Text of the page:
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I’m Competing at the Congress… No Matter What

Filed under: Blog Post,Featured,The Buzz |     

EC Blog: Corinne Livengood-Schnur

My mom, Brenda Livengood, will be competing at the Quarter Horse Congress this year in EWD classes with my ranch horse, MonkeySee MonkeyBlue. What’s amazing about her story is that she’s here to do it at all.

I bought Monkey off a video, and he could barely steer when I got him. He was never meant to be a keeper, just a project to resell. He jumps beautifully and would’ve made some little girl or boy very happy. There’s no doubt he would’ve been competitive as a Hunter pony, but the more we got to know him in the journey, the more we fell in love. He has the sweetest temperament and is 14.2 hands of fun! But, unfortunately, I’m an old lady, and my mom is an even older lady. Adults riding “ponies” in the Hunter world isn’t exactly what judges are looking for, so I had to find a reason for Monkey to stay. And so, Monkey, who has ranch breeding, started his Ranch Riding career.

It was new for both of us, but I was determined to make a go at it so I had a good reason to keep him. We enjoyed the ranch stuff so much that I started adding more ranch type events. We were about three years into our Ranch Riding journey when I decided to start learning how to do breakaway roping so we could add another event for the all ranch shows. This is where the story really begins.

Back at the beginning of May, my mom was at a roping clinic with me. She was holding my horse when she ended up in an extremely unfortunate position. Another horse took off with a rider on board. It was just behind Monkey and slammed into his rear end. It shoved him forward, obviously startling him, and he kicked out at the horse. In that moment, my mom ended up near his rear and got kicked. Then, she was stepped on by the offending horse. She was taken to the ICU by helicopter.

She had a shattered spleen and was bleeding internally. She had an open fracture of her elbow, eight broken ribs, and a collapsed lung. Doctors sent her home after five days in the hospital. But, she was slowly suffocating after she contracted pneumonia, and she ended up back in the ICU just a few days later with a drain in her lung. We weren’t sure she was going to make it at all, and yet, by God’s grace, here she is! Even that first night in trauma ICU, between every other sentence of asking for pain medication, she didn’t care about anything else but showing at the Congress. She told me no matter what happened, it was an accident, and that I needed to keep showing Monkey, because he’s special and has big things in store.

When my mom was in the ICU, the doctor came around with some residents the morning after her accident. When he came to my mom, he told the group, “This one is going to be just fine.” The residents asked how he knew that considering the severity of her injuries and her age. He said that he can predict a patient’s recovery chances following a catastrophic injury based on three populations. The “average person” will typically never fully recover, because they will want pain medication forever and spend the rest of their lives going to doctors complaining about what they can’t do, instead of being grateful for the things they still can do. Then, you have the “extreme sport” group. These people will get hurt, stay on pain medication a bit longer than may be needed, but eventually they get back to what they were doing before their accident. “Horse people” were his favorite group. No matter how bad the injuries, the patient always shrugs it off, tells the doctor they’re wrong, and works hard to get back to doing what they were doing before the accident.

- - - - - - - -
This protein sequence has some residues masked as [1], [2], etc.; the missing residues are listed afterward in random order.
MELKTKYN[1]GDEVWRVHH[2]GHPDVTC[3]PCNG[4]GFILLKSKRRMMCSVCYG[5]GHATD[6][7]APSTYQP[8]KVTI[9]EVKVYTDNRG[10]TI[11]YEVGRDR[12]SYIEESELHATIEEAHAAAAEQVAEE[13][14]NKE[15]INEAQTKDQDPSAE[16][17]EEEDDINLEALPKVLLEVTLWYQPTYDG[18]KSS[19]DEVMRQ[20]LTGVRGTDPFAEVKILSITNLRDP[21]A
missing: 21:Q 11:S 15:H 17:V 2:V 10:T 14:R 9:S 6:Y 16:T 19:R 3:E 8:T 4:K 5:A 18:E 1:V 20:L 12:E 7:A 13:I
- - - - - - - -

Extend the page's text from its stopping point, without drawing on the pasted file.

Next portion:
We’d originally planned on my mom showing our other horse, but she wasn’t quite ready yet. We decided that since Monkey will already be at the Congress, and that we know he will take good care of her, she will ride him. She will be competing with him in EWD Showmanship, Hunter Under Saddle, Equitation, Trail, and Horsemanship. She started riding again in mid-August, and I’m just so proud of her and so very grateful she’s here and can compete at all.

She still has issues. Her spleen is completely gone, so if she gets any fever at all, it becomes an emergency situation. She will require another surgery for her elbow, but she said that must wait until after Congress, of course! The bottom half of her lung never did reinflate, so she’s still under care for that and gets winded.

So, Monkey will be making his Congress debut, not only with me in ranch events, but with my mom in EWD classes. We’re so blessed to have him in our barn. My family and I are even more blessed that my mom survived and has recovered enough to be able to climb on board and show. God is GOOD!

If you have a story to share with The Equine Chronicle, email B.Bevis@EquineChronicle.com for consideration. 

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